- Hand coding: Getting to be a lost art, yet — at the same time — I can’t believe what I see advertised and what people tell me. NO. An application server is not creating style sheets that are compatible with both Netscrape and Internet Exploder. No. Not yet. Bitch enough to do it by hand now, no way this is automated yet. Or there is nothing I’ve seen to suggest this other than the lack of jobs that call for such skills, yet everyone is deploying style sheets. What gives?
- Flash overkill: Java applets were supposed to bring interactivity and life to the Web, making the statelesss HTTP protocol just the backdrop of a dynamic Web experience. Yeah, that didn’t happen. Now Flash has taken its place to a certain degree (some sites, notably financial sites with stock tickers, still use applets, but very judiciously). However, Flash is the new poster child for bad design, and for many good reasons:
- Designers are using the technology for splash pages. Splash pages are evil, regardless of the technology used to produce them.
- Much like when desktop publishing first hit newsletters and magazines — when you’d get a publication with ~3 zillion font combos in it — people are using all the bells and whistles in Flash because they CAN, not because they NEED them. Yes, this too will pass, but it’s fucking annoying right now.
- One of the bad side effects of the previous bullet point is the bandwidth the “cool” shit takes. I don’t notice it — I’ve had a cable modem for some time now (bless it!) and, at work, it’s always been T-1 or better — but others certainly do. Stoppit dammitt!
- A lot of Flash just sucks, much like many Web pages sucked a few years ago (not that there are not a lot of sucky Web sites out there still….), because HTML and Flash are both pretty easy. So anyone (i.e. dunderheads like me) can do it. And they do. And they shouldn’t be! Or — at least — they should not be HIRED to do this dreck. What you do on your own site is one thing but…..
- The incorporation of the Web: Yes, you’ve seen it happen. Or, perhaps more accurately, you are seeing it happen. Business has finally embraced the Web; it is no longer for academics, techies and geeks. The frontier days are close to over. This does not mean the “personal Web” will ever go away, necessarily: I think there will always be — percentage wise — a larger number of personal Web sites (“My name is Chuck and here are links to sites that I really like….”) than corporate sites. Makes sense, as there are more people than corporations, so it should stay that way, but what the hell do I know?
- The rise | fall | rise of the subscription model: Yes, the Wall Street Journal is the only one who has really made this work. Will others — such as Salon and newspapers requiring this or that for archive info — endure (the models, not necessarily the sites)? Good question. The bigger question — which will decide the previous question is: What is the purpose of the Web for business? Yes, there are many answers — one is to have a Web presence to give basic company info, that’s a necessity to me, but what are the others????? Will people pay for content beyond financial content? To me, it remains to be seen.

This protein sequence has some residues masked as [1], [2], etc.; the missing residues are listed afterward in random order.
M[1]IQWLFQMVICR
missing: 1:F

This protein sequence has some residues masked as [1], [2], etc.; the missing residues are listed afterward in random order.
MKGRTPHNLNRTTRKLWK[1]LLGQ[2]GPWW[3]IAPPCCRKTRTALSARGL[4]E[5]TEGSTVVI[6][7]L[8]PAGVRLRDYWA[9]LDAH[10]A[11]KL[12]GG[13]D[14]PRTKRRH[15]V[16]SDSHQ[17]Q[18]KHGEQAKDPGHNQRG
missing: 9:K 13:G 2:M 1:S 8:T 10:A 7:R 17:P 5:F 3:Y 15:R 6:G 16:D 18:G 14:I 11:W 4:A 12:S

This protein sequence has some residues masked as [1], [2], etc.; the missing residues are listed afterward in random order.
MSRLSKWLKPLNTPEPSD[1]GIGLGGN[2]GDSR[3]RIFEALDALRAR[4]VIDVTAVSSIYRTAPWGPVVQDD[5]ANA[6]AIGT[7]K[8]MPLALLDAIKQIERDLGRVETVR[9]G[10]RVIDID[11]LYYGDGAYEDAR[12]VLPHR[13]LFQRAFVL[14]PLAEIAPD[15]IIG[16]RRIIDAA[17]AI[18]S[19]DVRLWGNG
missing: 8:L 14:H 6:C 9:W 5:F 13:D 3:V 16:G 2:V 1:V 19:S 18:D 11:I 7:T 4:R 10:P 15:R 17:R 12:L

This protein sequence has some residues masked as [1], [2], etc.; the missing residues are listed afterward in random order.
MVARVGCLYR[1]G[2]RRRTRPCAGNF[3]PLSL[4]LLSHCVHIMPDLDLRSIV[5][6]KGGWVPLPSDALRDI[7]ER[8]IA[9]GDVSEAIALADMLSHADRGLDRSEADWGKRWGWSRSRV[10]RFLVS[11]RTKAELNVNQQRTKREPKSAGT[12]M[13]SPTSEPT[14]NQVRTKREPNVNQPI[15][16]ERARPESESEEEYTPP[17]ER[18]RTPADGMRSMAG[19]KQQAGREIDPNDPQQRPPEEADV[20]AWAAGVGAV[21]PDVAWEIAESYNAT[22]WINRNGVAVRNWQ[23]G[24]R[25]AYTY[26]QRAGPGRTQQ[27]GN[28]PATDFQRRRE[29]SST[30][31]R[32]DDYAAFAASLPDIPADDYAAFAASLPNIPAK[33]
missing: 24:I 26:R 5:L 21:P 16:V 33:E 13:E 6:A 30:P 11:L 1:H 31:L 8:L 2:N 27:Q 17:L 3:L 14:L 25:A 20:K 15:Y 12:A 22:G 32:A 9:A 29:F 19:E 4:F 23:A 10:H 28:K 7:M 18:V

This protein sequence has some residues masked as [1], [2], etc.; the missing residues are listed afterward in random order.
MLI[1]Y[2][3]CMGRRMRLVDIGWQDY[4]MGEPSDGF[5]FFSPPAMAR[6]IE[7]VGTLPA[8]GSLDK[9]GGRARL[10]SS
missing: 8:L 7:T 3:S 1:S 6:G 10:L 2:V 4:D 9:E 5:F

- Revolution vs. Evolution: To me, the biggest surprise about the Web/Internet is that it is NOT a revolution. Yes, it has changed things. Indeliably (sp?), and there is no going back (what? no e-mail?!?!?). How it has shook down is that it is just another deliver mechanism, albeit with “interactive” (i.e. feedback) mechanisms. Evolution: Changes everything (this does not). Revolution: Changes lots, but not all, and each revolution has it’s own degree of “change” (this fits the ‘net).
- Show me the money: Notice that this bullet point does not say “Show me the (Web)monkey!” — important differentiation. As another channel for delivery of whatever — e-mail, personal stuff, corporate stuff, secret stuff — the Web has done this all, but what will make it rich are those sites/technologies that make someone rich. While the frontier days are damn near over, the gold rush is still on. It’s going to be interesting.
One week with cats; each day they get better. That’s good.
Had first interview Thursday; interesting place. It was going back into time and going back to SOS. Same cast of characters, same story…..
Except I don’t give them a chance. Might be a good place to contract, however. They need some help, that’s for sure.
Got a switch so I can run all my boxes (three: New NT, old Win98, Linux) through one keyboard/mouse/monitor.
I’d still like to get a dedicated screen for the Linux box, however. I might just rebuild the old Win machine at some point, put a huge drive (20G, at least) and rebuild that as my Linux box. Then turn the other one into either a file server (Samba) or firewall. But all that is stuff I have to learn.
Unfortunately, I have lots of time in which to learn…..
Still raining. This has been the suckiest weather…..
I am discovering that Saturday is NOT a good day to Blog; probably when everyone else does it….